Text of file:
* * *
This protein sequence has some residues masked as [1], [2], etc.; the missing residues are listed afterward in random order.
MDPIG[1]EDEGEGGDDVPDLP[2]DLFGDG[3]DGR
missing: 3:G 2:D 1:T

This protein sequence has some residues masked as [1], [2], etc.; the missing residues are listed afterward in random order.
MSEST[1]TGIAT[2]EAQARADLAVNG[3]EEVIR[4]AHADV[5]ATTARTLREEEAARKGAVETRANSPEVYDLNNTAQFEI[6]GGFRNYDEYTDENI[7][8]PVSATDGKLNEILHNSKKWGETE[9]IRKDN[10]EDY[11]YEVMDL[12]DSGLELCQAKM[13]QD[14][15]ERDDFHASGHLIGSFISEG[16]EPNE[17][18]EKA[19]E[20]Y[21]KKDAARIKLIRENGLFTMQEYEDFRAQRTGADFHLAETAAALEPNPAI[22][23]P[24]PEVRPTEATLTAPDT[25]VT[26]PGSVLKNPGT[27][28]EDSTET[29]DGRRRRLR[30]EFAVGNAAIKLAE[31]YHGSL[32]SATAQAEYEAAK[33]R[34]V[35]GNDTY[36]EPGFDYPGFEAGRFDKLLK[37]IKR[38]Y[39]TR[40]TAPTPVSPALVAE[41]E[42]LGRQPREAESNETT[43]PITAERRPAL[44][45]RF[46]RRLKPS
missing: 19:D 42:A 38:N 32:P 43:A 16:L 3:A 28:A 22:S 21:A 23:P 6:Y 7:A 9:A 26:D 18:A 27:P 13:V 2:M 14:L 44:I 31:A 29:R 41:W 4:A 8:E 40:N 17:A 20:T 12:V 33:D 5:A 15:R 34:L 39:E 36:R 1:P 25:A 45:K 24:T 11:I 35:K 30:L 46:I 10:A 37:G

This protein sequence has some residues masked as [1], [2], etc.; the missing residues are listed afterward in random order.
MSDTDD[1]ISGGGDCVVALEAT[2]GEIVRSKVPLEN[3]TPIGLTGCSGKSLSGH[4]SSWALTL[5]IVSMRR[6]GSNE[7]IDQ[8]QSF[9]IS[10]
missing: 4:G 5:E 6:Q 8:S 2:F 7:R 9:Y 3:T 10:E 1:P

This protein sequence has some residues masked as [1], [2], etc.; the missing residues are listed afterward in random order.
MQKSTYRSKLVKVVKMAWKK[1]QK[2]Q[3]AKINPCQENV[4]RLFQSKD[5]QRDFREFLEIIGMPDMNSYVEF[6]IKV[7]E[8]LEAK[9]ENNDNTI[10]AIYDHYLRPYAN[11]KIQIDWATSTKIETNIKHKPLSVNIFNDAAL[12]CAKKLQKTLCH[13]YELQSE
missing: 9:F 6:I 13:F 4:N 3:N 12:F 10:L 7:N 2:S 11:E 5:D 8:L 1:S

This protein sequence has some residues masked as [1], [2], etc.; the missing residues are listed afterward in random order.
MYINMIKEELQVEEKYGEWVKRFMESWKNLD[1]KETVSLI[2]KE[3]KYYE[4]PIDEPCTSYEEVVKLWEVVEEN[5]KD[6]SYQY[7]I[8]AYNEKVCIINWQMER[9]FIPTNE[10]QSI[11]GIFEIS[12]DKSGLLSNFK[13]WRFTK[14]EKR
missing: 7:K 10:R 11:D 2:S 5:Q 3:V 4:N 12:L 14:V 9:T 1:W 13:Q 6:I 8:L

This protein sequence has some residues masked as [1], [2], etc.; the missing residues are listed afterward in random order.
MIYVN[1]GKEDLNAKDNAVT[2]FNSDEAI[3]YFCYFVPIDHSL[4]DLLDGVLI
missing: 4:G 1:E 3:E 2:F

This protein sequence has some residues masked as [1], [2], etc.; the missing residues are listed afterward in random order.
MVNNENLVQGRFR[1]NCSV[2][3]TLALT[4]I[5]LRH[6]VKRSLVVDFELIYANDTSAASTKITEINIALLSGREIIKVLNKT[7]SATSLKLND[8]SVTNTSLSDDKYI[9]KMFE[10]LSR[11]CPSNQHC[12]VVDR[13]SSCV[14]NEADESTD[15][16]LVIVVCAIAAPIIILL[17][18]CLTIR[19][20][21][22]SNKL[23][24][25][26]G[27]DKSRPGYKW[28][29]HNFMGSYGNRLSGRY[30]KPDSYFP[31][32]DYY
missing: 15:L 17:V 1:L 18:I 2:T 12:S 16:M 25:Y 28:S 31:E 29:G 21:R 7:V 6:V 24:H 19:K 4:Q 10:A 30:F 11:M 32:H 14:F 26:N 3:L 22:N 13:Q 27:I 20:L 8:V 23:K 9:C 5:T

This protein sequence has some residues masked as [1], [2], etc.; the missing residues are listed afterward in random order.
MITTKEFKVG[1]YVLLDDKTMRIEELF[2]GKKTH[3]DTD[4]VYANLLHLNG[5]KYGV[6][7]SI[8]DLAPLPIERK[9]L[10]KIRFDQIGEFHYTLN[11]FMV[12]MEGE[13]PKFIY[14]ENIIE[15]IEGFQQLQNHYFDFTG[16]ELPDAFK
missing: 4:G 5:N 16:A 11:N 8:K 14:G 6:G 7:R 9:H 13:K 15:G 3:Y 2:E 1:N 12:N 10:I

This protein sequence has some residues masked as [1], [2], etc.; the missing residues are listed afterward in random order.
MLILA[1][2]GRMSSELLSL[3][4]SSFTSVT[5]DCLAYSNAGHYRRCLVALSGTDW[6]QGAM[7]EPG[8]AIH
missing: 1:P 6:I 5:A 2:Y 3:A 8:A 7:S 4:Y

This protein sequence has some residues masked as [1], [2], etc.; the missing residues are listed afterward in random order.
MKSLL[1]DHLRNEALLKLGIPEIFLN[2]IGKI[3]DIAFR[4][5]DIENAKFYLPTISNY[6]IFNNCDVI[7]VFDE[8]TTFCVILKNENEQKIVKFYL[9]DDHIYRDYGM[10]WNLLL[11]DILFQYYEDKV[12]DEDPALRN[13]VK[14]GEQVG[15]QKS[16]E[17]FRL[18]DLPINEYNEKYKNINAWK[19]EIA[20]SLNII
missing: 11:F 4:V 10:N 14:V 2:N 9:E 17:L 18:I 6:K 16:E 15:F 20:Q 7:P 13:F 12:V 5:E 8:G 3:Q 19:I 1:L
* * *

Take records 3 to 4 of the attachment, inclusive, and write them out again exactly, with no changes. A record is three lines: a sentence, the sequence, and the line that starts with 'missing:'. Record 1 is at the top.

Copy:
This protein sequence has some residues masked as [1], [2], etc.; the missing residues are listed afterward in random order.
MSDTDD[1]ISGGGDCVVALEAT[2]GEIVRSKVPLEN[3]TPIGLTGCSGKSLSGH[4]SSWALTL[5]IVSMRR[6]GSNE[7]IDQ[8]QSF[9]IS[10]
missing: 4:G 5:E 6:Q 8:S 2:F 7:R 9:Y 3:T 10:E 1:P

This protein sequence has some residues masked as [1], [2], etc.; the missing residues are listed afterward in random order.
MQKSTYRSKLVKVVKMAWKK[1]QK[2]Q[3]AKINPCQENV[4]RLFQSKD[5]QRDFREFLEIIGMPDMNSYVEF[6]IKV[7]E[8]LEAK[9]ENNDNTI[10]AIYDHYLRPYAN[11]KIQIDWATSTKIETNIKHKPLSVNIFNDAAL[12]CAKKLQKTLCH[13]YELQSE
missing: 9:F 6:I 13:F 4:N 3:N 12:F 10:L 7:N 2:S 11:E 5:D 8:L 1:S